Bad English spelling and grammar never fail to humour me.
I still recall a story my father told me. Once, he was driving around the rural area of Kuching when he saw a big vacant land. In front of it is big sign board proudly proclaiming "LANG FOR SALE."
I have nothing against bad English. kennysia.com has never been good in English. In fact, I think its very much a Malaysian culture to speak/write English in a less than perfect manner.
That's not to discount the efforts of education institutions highlighting the importance of the language. Yes, good English is important in a formal setting. But ultimately, the purpose of language is to communicate. We are Malaysians. So long as we understand each other, that's good enough. No need to speak with the accuracy of BBC grammar, using words Kim would be proud of, complete with an accent to be able to use a language effectively, right?
*cough* Wellll.... now that I've say all the nice nice things I wanted to say, let's all laugh at the people at Engrish.com ;)
Well, last week I went to the Kuching Civic Center because I wanted to take photos of the Kuching cityscape from the top of the building. I was about to take the lift when I realised that the lift was broken.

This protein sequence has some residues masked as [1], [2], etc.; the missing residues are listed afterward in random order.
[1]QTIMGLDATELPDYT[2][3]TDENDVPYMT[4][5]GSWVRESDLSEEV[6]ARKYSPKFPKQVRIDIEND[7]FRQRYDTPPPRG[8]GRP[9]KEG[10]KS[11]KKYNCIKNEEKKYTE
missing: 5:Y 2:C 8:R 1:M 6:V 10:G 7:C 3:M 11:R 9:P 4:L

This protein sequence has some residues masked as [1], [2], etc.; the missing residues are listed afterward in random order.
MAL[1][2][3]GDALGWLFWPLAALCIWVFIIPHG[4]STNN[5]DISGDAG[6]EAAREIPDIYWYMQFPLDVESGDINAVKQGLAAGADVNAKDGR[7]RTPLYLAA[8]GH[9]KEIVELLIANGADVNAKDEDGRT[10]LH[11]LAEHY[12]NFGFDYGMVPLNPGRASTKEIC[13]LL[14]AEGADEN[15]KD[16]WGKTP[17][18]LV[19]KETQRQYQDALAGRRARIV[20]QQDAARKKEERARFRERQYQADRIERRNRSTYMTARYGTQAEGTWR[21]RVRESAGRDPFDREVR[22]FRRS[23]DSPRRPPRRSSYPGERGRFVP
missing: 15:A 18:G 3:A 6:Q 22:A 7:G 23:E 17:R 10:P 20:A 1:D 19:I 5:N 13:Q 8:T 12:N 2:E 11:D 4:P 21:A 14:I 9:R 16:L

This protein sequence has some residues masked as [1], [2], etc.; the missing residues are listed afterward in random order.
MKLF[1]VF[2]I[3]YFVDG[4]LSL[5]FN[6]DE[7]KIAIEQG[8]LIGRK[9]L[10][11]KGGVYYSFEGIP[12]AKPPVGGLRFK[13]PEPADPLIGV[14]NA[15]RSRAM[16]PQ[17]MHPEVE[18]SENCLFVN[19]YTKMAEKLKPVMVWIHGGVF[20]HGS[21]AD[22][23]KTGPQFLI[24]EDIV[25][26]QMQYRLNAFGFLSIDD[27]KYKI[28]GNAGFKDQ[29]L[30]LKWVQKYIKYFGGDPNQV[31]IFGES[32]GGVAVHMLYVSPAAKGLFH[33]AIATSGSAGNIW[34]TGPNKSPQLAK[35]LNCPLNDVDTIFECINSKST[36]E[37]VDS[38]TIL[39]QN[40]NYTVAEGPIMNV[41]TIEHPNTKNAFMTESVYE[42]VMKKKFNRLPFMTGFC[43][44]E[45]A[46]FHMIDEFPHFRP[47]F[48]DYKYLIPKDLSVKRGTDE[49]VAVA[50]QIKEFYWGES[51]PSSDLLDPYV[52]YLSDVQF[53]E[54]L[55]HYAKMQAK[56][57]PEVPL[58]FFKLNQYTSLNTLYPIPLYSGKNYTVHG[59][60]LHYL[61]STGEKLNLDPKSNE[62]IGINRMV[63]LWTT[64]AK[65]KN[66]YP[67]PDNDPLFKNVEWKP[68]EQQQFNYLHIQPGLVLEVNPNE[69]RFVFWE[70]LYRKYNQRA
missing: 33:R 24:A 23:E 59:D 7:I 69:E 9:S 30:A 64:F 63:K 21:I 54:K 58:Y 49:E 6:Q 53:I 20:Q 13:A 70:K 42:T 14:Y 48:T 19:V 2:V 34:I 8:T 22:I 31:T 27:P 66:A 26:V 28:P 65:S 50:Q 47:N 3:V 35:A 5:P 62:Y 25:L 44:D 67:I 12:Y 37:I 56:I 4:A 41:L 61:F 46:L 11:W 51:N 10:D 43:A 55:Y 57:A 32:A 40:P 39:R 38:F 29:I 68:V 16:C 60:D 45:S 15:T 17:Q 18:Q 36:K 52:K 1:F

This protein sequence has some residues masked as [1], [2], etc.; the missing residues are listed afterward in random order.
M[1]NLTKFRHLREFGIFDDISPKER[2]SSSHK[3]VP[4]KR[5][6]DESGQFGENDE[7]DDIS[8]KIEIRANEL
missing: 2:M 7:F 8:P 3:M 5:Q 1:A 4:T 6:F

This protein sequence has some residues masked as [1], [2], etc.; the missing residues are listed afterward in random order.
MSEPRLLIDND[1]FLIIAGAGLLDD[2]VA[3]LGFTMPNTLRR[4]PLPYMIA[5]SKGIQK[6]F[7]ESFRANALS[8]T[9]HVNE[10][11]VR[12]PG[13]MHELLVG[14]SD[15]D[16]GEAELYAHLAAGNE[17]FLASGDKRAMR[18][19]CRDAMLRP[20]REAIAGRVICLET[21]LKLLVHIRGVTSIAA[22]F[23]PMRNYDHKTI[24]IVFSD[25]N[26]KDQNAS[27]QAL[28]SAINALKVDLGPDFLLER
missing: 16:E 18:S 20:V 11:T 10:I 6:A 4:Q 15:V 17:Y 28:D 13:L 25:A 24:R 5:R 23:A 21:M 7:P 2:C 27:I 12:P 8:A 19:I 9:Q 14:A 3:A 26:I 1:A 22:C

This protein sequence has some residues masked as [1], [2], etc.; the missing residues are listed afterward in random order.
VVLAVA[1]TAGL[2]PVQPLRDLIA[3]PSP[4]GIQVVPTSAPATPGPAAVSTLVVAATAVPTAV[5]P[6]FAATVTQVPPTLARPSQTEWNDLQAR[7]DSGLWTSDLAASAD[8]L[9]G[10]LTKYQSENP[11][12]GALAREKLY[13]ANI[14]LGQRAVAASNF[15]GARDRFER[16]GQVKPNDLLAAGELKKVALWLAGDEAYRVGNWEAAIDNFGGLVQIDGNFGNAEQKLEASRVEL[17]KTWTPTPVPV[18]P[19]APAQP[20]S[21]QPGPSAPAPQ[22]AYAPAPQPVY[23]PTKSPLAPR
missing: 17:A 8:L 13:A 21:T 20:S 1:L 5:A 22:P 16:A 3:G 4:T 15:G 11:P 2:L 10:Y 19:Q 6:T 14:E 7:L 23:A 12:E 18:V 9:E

WHAT 'LIFT BREAK DOWN' LAH! Either 'Lift is Broken' or 'Lift is Out of Order'! What the fish is 'Lift Break Down'?! The lift wanna break dance issit?
Actually it doesn't look too bad if you put MC Hammer in front of it.
Coincidentally, the Sarawak Education Exhibition was going on at the time so I popped in for a visit. After all, I am planning to pursue an MBA degree when the time is right. I got the information I needed off the Curtin Sarawak booth, which unfortunately was the only education institution I recognised there.
I actually hated education exhibitions like this due to the fact that they shameless show the money-grubbing side of higher learning. I know its something I have to accept, that universities are businesses and students are customers. But education fairs like this are no different to, say, a computer fair where midriff-baring teenage girls shove pamphlets to your face and the main motivation is to sell, sell and SELL. It really is commercial exploitation of tertiary education at its worst.
Apologies for going off topic.
Anyway, there's not much else to look at at the University Education Fair, so I decided to leave the place... after I filled out a quiz form.
I mean, QUIZ-ZE form! Must be a new word the big shot Universities at the education fair there invented. My bad. :)